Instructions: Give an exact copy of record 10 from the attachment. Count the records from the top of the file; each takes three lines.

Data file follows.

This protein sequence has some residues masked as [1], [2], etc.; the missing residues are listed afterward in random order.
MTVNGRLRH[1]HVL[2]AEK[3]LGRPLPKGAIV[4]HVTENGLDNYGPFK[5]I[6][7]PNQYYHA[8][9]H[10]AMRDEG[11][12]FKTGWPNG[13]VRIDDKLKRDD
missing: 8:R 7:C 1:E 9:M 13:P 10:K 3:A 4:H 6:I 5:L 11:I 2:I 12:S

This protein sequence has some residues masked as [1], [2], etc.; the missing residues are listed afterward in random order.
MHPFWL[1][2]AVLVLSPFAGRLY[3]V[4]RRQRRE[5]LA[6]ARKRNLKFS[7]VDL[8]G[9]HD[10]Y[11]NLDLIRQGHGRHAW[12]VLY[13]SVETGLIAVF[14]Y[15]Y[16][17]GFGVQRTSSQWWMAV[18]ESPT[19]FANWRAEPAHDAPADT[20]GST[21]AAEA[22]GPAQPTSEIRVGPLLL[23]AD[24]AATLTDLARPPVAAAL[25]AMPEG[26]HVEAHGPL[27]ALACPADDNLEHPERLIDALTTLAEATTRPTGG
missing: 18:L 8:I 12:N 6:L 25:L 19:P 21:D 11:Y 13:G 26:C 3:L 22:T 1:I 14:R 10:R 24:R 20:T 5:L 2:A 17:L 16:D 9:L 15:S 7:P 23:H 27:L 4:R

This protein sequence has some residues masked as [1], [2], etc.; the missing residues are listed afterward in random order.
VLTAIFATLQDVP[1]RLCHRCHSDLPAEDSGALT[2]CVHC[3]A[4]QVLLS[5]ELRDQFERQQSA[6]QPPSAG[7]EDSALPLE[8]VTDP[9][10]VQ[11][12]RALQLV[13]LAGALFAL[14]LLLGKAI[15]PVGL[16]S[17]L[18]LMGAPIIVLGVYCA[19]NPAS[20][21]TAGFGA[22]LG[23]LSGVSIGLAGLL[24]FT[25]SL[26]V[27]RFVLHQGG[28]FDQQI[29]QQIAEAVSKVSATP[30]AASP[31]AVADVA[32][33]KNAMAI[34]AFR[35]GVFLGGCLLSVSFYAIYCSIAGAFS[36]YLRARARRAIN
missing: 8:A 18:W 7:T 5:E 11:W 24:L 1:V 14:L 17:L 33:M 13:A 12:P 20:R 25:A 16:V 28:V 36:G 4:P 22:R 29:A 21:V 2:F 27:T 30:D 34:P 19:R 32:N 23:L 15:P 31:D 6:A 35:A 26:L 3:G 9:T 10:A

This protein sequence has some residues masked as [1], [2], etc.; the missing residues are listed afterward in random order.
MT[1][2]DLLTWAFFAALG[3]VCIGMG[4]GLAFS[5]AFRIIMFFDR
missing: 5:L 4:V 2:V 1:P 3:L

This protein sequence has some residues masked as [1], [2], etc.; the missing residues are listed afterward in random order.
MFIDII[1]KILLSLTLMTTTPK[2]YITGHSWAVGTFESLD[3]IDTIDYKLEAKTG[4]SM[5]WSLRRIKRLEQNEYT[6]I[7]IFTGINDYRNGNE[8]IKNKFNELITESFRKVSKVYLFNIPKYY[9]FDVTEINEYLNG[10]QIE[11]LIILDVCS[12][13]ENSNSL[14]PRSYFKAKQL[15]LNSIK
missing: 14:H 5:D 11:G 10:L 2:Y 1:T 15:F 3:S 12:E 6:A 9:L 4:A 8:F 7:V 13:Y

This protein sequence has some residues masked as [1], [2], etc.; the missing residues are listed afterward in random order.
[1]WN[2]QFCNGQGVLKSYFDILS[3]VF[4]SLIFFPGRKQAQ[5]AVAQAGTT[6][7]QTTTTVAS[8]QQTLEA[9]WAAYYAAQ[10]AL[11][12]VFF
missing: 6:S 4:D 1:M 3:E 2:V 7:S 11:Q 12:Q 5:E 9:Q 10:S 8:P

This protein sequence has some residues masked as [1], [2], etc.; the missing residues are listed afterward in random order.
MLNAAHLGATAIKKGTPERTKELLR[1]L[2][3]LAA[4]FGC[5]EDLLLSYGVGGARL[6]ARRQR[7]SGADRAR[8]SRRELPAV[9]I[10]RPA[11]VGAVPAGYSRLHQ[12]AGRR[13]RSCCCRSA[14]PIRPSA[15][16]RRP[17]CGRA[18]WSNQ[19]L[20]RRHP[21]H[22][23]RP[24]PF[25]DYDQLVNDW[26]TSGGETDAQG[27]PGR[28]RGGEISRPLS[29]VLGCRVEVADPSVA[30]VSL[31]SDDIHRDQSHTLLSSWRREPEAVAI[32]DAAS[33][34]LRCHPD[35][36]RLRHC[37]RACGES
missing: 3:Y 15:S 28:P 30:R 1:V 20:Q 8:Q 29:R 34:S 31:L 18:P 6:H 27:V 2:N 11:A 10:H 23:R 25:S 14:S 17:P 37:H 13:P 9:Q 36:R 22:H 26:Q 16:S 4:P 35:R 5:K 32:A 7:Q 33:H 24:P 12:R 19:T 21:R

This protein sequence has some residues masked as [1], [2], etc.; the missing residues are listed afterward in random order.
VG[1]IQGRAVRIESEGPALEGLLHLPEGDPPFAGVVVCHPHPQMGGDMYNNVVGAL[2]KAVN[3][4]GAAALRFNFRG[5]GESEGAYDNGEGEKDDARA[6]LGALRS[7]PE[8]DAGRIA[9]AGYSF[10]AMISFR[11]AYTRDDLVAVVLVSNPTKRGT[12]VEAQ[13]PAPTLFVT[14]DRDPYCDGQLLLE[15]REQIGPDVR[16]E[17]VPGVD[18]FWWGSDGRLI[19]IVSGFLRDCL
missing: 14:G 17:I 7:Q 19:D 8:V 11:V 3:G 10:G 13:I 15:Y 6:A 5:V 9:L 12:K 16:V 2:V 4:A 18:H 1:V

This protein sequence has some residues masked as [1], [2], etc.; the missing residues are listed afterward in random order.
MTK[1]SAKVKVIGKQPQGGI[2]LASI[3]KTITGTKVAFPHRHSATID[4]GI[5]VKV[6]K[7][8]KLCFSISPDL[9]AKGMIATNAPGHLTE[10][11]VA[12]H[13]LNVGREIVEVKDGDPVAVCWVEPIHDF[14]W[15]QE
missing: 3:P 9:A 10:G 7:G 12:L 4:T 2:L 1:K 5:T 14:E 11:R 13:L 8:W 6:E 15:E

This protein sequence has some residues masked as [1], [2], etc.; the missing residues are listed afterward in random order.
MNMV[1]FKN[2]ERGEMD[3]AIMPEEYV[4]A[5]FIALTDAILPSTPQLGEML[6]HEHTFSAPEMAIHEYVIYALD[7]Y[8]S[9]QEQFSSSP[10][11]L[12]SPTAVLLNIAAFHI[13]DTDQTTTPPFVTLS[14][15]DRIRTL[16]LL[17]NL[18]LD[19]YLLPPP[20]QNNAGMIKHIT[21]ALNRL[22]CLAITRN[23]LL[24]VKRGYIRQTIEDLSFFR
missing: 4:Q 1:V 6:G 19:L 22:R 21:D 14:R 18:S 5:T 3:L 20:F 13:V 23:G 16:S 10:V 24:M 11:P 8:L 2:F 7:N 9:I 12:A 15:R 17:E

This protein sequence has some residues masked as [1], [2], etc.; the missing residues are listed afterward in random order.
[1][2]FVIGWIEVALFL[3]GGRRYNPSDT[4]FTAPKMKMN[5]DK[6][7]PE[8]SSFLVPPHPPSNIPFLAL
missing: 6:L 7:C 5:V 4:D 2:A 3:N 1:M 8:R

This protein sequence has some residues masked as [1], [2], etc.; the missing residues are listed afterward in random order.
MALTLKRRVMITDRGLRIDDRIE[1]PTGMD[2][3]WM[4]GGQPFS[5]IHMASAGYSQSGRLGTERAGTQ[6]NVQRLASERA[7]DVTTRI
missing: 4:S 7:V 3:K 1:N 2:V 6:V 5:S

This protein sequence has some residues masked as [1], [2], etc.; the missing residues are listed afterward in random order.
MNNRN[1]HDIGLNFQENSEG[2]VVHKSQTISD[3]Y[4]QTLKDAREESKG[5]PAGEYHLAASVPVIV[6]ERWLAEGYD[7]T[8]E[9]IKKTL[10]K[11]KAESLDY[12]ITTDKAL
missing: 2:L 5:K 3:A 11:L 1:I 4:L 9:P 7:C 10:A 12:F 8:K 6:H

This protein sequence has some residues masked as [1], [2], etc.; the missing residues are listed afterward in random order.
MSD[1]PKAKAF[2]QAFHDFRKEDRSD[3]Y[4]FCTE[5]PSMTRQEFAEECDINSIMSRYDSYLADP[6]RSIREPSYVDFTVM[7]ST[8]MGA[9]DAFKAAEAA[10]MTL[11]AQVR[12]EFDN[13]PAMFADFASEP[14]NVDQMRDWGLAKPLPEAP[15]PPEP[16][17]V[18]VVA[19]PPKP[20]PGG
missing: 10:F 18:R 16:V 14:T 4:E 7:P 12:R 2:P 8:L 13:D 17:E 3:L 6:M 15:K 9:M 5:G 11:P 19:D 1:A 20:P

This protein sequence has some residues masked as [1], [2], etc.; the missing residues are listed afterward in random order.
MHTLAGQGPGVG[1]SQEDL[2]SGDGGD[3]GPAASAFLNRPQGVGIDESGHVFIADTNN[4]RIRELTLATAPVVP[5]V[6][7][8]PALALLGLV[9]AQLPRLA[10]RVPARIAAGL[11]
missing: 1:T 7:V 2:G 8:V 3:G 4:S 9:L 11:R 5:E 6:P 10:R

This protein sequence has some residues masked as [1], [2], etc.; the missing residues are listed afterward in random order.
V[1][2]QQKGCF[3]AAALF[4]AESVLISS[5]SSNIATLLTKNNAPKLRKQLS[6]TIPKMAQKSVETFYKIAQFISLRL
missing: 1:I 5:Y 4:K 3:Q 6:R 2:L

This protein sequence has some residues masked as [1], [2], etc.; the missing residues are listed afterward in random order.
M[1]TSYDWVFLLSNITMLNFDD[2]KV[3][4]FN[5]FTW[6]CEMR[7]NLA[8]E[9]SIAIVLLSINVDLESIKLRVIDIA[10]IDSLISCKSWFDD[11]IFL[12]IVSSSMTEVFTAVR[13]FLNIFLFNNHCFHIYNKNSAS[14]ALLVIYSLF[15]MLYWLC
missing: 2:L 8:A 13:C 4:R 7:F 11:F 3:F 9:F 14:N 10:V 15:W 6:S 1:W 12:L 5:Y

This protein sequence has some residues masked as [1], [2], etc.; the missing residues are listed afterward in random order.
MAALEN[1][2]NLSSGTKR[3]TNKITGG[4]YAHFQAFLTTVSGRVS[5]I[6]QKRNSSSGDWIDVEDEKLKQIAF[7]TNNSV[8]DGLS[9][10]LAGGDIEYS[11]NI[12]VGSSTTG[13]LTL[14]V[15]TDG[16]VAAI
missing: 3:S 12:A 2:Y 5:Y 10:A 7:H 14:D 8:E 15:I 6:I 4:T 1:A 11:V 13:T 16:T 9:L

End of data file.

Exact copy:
This protein sequence has some residues masked as [1], [2], etc.; the missing residues are listed afterward in random order.
MNMV[1]FKN[2]ERGEMD[3]AIMPEEYV[4]A[5]FIALTDAILPSTPQLGEML[6]HEHTFSAPEMAIHEYVIYALD[7]Y[8]S[9]QEQFSSSP[10][11]L[12]SPTAVLLNIAAFHI[13]DTDQTTTPPFVTLS[14][15]DRIRTL[16]LL[17]NL[18]LD[19]YLLPPP[20]QNNAGMIKHIT[21]ALNRL[22]CLAITRN[23]LL[24]VKRGYIRQTIEDLSFFR
missing: 4:Q 1:V 6:G 19:L 22:R 21:D 14:R 18:S 5:T 3:L 20:F 13:V 23:G 16:S 10:V 24:M 11:P 8:L 2:F 7:N 9:I 12:A 15:R 17:E